As an entrepreneur, I’ve been through it all: During my first year, I was in such dire straits that my gas was shut off in my home for four months. I ate macaroni-and-cheese from a box for weeks at a time. I doubted myself. I spent large chunks of time in worry.
My cash flow problems escalated so badly that once, I even bounced a check to my sister … for her birthday. (Talk about embarrassing.) Her compassion and understanding fueled me to keep going.
But for all of the financial challenges and worry and wondering if everything will be okay, there has been nothing more painful than the discomfort of being lost.
When you are lost, you have no foundation for choice. You cannot make the right decisions because you don’t know where you are or where you want to be or how you want to get there.
All you know is that you feel some discomfort and a vague desire for something different instead.
It is when you are lost that you turn your power over to other people – people who claim to have the answers, but do not really solve the bigger picture problems that led you to believe you needed their answers. You end up spending money in ways that aren’t good for you, only to find out something is still not right.
Being lost feels awful. You end up floating along, or get yourself into all kinds of trouble by doing what you think you “have to do.” The reason is that when you are lost you get into a place of very limited thinking.
When you are clear, you empower yourself to make the choices that are truly right for you, saving you oodles of time, money and headaches. You end up in the right business model, with the right team and the right people leading you. Your business becomes the entrepreneurial equivalent of your soul mate.
Here is how to get unlost and create a foundation for choice:
1) Before you can know what to do, you must know how you want to feel. Abraham-Hicks and many others teach this … that your predominant feelings about your business form your creation point in terms of attracting opportunities, problems, people and situations. Danielle LaPorte calls this your Core Desired Feelings. (She has a book that can help you identify yours, and an e-book if you like that better.)
For me, understanding my Core Desired Feelings provides a solid foundation for choice. Once I know how I want to feel, I can simply ask myself, “Does this opportunity/person/relationship bring me my desired feeling, or take me further away from it?” Decision-making made simple. (You can learn more about how I used Core Desired Feelings to become radically happier in my business here.)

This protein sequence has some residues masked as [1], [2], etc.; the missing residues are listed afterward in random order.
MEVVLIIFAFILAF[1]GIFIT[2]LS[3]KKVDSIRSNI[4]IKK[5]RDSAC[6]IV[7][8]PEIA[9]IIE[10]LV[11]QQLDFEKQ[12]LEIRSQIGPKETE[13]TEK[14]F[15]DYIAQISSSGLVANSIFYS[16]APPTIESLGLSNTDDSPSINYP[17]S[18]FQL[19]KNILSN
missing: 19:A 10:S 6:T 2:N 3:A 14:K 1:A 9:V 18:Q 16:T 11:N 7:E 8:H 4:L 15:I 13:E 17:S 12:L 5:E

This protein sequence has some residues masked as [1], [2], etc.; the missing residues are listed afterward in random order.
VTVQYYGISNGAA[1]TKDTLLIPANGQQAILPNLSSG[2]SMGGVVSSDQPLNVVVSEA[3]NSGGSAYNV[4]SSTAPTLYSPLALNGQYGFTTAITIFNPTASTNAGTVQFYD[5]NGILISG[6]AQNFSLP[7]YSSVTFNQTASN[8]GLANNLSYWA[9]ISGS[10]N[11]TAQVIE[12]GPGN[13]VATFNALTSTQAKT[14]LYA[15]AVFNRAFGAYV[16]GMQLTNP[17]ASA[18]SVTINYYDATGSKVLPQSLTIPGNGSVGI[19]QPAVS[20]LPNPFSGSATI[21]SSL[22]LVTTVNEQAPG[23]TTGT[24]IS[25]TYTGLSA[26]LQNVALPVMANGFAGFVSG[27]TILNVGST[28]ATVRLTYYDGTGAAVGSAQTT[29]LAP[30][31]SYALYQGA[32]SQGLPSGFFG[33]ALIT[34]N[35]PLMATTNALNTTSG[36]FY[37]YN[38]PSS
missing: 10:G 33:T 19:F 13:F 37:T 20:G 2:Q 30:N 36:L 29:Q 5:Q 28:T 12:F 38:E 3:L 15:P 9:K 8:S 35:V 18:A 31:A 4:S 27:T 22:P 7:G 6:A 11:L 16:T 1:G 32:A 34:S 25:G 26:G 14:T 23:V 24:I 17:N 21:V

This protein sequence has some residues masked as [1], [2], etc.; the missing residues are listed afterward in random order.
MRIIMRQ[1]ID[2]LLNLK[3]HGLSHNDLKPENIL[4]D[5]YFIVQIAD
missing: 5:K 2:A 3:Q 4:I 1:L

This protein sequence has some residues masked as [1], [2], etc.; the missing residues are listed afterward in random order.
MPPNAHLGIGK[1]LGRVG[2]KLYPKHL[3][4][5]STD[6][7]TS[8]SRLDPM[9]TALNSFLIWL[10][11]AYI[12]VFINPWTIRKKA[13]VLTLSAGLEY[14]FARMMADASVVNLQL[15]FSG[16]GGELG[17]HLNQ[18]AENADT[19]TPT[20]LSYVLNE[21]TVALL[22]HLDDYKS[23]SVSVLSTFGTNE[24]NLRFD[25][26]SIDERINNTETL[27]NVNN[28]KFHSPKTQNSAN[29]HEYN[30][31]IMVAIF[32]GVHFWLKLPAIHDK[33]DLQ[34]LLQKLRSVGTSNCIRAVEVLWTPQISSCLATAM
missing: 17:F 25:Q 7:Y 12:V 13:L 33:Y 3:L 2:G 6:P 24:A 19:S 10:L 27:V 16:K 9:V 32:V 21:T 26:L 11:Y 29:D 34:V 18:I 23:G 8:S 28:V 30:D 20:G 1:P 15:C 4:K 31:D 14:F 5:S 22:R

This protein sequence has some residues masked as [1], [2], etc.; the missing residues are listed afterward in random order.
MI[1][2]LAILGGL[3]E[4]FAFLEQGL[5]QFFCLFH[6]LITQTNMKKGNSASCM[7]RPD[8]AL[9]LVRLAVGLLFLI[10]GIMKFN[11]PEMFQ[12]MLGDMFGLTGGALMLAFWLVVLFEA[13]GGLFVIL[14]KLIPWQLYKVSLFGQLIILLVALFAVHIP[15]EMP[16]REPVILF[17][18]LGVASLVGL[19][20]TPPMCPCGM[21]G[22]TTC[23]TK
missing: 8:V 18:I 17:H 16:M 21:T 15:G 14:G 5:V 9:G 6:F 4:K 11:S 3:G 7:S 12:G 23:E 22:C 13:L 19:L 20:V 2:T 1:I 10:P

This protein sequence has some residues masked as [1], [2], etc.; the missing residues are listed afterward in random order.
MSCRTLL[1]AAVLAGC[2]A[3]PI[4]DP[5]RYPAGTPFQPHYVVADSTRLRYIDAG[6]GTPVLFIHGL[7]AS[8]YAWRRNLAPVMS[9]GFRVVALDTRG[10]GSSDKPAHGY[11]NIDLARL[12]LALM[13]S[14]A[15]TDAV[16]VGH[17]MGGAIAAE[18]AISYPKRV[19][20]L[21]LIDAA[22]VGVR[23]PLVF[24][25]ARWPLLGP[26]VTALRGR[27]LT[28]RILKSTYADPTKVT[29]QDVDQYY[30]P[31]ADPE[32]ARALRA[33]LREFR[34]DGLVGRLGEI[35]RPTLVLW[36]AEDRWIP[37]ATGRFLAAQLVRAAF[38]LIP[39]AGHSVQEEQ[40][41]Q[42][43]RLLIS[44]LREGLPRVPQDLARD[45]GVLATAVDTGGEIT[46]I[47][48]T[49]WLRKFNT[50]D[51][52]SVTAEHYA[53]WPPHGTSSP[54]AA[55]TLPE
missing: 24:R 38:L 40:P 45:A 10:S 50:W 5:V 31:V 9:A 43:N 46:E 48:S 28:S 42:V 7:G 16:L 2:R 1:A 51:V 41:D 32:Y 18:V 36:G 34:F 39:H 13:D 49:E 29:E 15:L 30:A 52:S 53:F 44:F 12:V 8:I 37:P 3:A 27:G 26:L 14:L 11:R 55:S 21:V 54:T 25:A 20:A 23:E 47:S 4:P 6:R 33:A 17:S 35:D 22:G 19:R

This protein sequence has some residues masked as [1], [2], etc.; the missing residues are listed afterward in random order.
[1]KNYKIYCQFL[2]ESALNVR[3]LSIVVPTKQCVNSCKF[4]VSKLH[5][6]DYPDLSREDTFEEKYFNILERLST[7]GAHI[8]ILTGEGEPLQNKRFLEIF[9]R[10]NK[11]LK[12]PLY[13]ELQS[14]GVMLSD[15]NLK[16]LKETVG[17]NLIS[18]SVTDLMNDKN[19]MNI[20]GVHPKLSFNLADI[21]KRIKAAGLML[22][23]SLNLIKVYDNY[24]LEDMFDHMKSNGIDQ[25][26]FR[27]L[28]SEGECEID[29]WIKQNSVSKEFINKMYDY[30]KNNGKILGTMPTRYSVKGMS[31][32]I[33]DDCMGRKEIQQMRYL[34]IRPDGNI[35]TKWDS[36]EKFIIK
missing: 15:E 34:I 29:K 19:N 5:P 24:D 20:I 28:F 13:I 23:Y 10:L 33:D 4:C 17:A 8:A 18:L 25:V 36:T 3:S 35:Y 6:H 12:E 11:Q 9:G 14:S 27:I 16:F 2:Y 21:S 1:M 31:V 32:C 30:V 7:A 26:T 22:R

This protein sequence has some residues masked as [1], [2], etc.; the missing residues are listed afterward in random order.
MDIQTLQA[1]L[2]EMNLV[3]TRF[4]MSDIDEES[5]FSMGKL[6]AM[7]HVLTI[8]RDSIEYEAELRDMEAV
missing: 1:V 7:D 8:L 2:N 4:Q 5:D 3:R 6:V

2) Get clear on what you want your business to do for you. Why did you want to be an entrepreneur? What were you hoping your business would provide that a job – and a steady paycheck – can’t, or won’t? Being an entrepreneur can be challenging. Make sure you are clear on your reasons for taking on that risk. Your business is there to serve you and honor who you are, not the other way around.
3) Understand your Must Haves and Can’t Stands – the things your business must do for you, and the situations and irritations you just can’t live with. Simply make a list with two columns, and away you go.
Here’s an example: If a Must Have for you is to have tons of free time to write and create and express, choosing an intimacy business model where your spend 20-30 hours a week working with clients = bad idea. You’ll end up feeling drained, squelched and unhappy. Having your business and schedule give you chunks of unstructured free time = good idea, such as only working with clients every other week, or moving client appointments to the afternoon so you can spend your morning engrossed in your latest creative project. Or even not working with clients at all, but choosing a completely different business model.
4) Be clear on what marketing archetype you are so you can be yourself and make the marketing choices that are right for you – not someone else. This will allow you to create ease in attracting clients and income and allow you to hire the right mentors and team members. If you are not clear on your marketing archetype, you’re in for a whole lot of headaches. I created a free kit you can use to find your marketing archetype. Request yours here.
If you’re feeling lost, put projects and decisions aside until you get some clarity. Take a deep breath.
Then, start with the above areas. If you need more help, you’re welcome to reach out. I’m really good at helping people get unlost. You’ll find info on how to do that here.
Beth A. Grant is a writer, speaker, marketing strategist and thought leader who helps you be yourself in business, in love, in life. She blogs at www.truthandconsciousness.com.